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UNC-Chapel Hill to 'take action' against protesters who participated in recent campus demonstrations

Protesters pulled down an American flag and raised a Palestinian flag at UNC Chapel Hill's Polk Place.
Peyton Sickles
Protesters pulled down an American flag and raised a Palestinian flag at UNC Chapel Hill's Polk Place.

UNC-Chapel Hill will be “pursuing action” against protesters who’ve held pro-Palestinian demonstrations on campus in the past month.

During a Board of Trustees meeting Thursday morning, Interim Chancellor Lee Roberts said the university is reviewing information collected during the protests.

“No one has the right to disrupt campus operations, threaten or harass others, shut down a speaker or destroy public property,” Roberts said. “Now that commencement is over, information collected during recent events is being reviewed to pursue potential violations of policies and applicable laws.”

Roberts specifically mentioned two demonstrations. One where protesters blocked all exits of an administrative building and followed people who left the building to their cars and blocked traffic on Franklin Street as administrators drove away.

Protesters block the side entrance of South Building during a rally on May 8, 2024.
Brianna Atkinson
Protesters block the side entrance of South Building during a rally on May 8, 2024.

Another demonstration was hours before UNC’s graduation commencement, where protesters poured red paint over the steps of South building and wrote messages outside of it. South Building houses the Chancellor’s office.

In his remarks, Roberts also commended other university leaders and campus police for “the way they’ve handled the disruptions.”

“Our police were able to clear the Polk Place encampment quickly,” Roberts said. “This occurred days after protesters refused to follow state and university policies regarding tents after previously complying with and working with our student affairs team.”

Several people, including a majority of Chapel Hill and Carrboro town council members, have condemned that same response. Protesters claim they were shoved roughly to the ground and pepper sprayed during a peaceful protest. Some town council members have echoed this sentiment in a letter, saying UNC’s campus police response was an “overreaction.” Neither Chapel Hill nor Carrboro police were involved in responding to the protests.

“UNC administration created an environment that inevitably resulted in an escalation of force, including the use of pepper spray against its own students,” reads the letter. “This use of aggressive police tactics against students and community members invites aggressive responses, and only serves to escalate an already tense situation.”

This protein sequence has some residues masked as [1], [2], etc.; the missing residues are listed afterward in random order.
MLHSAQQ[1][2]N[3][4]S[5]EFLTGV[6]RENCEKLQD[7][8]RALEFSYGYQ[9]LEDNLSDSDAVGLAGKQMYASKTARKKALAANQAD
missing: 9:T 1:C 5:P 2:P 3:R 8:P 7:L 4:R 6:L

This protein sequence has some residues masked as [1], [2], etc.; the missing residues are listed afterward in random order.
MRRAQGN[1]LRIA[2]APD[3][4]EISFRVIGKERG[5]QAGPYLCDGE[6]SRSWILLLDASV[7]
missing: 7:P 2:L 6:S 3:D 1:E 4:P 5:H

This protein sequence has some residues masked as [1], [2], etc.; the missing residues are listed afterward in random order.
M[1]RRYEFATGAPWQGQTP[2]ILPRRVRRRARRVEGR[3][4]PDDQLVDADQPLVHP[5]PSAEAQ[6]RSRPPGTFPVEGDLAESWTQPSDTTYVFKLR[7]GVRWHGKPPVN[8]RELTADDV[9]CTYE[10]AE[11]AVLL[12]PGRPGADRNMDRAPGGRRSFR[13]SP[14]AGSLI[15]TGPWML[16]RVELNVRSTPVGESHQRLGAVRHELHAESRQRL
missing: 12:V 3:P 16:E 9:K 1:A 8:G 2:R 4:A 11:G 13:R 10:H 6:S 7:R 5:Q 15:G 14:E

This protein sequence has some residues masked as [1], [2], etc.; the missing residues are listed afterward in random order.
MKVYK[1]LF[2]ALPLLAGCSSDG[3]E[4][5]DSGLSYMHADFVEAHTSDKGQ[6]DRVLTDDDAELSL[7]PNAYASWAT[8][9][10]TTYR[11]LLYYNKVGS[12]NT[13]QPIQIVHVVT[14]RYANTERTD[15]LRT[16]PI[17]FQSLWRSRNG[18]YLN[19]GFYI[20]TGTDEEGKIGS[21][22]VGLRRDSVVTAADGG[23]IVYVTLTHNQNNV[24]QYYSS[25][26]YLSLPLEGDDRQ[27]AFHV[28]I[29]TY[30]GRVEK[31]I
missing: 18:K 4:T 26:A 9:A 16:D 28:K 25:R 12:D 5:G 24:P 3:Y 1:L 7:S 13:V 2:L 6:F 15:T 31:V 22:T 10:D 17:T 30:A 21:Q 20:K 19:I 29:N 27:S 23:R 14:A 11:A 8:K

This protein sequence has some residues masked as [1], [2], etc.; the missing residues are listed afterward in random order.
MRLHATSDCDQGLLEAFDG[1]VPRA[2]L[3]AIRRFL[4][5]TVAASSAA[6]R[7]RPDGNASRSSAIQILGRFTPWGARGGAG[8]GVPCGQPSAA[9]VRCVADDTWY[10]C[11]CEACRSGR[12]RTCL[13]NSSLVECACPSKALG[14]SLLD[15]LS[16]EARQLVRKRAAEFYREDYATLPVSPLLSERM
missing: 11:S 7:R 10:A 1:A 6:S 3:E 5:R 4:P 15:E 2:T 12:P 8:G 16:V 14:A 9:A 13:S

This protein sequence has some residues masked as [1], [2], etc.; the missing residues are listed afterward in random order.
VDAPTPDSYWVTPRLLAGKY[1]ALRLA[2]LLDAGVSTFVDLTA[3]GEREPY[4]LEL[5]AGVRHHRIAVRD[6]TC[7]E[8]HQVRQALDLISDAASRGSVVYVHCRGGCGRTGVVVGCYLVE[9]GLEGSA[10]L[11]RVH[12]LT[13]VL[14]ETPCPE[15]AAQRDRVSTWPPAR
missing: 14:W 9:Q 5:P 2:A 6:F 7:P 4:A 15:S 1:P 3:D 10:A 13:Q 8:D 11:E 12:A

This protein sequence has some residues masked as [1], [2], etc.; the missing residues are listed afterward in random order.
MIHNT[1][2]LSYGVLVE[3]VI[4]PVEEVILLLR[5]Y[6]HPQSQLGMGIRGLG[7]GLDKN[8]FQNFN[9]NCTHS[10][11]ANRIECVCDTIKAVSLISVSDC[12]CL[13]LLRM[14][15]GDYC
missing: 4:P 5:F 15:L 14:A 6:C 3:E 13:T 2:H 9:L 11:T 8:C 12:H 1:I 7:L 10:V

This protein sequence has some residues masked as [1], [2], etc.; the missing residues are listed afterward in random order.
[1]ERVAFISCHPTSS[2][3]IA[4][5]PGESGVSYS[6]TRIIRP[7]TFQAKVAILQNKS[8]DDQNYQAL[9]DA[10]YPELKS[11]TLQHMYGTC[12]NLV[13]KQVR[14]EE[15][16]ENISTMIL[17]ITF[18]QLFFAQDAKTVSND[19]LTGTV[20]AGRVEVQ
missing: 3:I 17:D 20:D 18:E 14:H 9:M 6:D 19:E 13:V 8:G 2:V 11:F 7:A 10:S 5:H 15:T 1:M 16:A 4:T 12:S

This decision by town police to not respond during the encampment late last month was one of the main points of discussion during a special meeting of the Board of Trustees earlier this week.

“It is a shame that the town of Chapel Hill refuses to aid our local university police when called upon,” said David Boliek, the chair of the budget and finance committee. “The $2.3 million would be an added help to what is probably a budget issue with respect to how much we’re having to spend on law enforcement right now.”

At that same meeting, the board voted to redirect $2.3 million of diversity, equity and inclusion funding to public safety. Trustee Marty Kotis suggested using the money to fund a “live response center” and mobile campus security forces.

“When you destroy property or you take down the U.S. flag and you have to put up gates around it – that costs money,” Kotis said. “It’s imperative that we have the proper resources for law enforcement to protect the campus. That means our property and that means our flag as well.”

This vote has led to protests of its own. Yesterday, protesters interrupted a Board of Trustees committee meeting and threw fliers reading “shame on you, Marty Kotis.” Protesters were removed from the meeting by campus police and remained outside for about 30 minutes before dispersing.

Protesters threw up fliers as they were escorted out of the Board of Trustees meeting.
Brianna Atkinson
Protesters threw up fliers as they were escorted out of the Board of Trustees meeting.

Roberts said that while the university plans to “take action” against those involved in various demonstrations, it will only be done at the university level.

“I’ll leave prosecutions up to the legal system,” Roberts said.

Next week, the UNC System Board of Governors will be voting on a DEI policy of its own. The board will be voting on whether to remove a policy that mandates DEI offices and positions at all 17 system campuses.

Last month, a BOG committee voted to remove the policy. If the full board follows this vote, the policy removal will be effective immediately. The vote will also require individual university chancellors to show how they will reduce “force and spending” for DEI initiatives.

Even though the UNC-Chapel Hill Board of Trustees already voted to remove its university’s DEI funding, Roberts said the university is waiting for “implementation guidelines (from the UNC System) to understand exactly how to redirect our funding.”

When asked if he would support redirecting funding to public safety, Roberts said he’s going to have to wait to see what the Board of Governors’ final policy looks like.

“I don’t know what the final policy is going to look like,” Roberts said. “I’m not sure anybody who’s not on the Board of Governors knows what the final policy is going to look like. The meeting is still a week away and we don’t know what the implementation guidelines will be.”

Brianna Atkinson is WUNC’s 2024 Fletcher Fellow and covers higher education in partnership with Open Campus.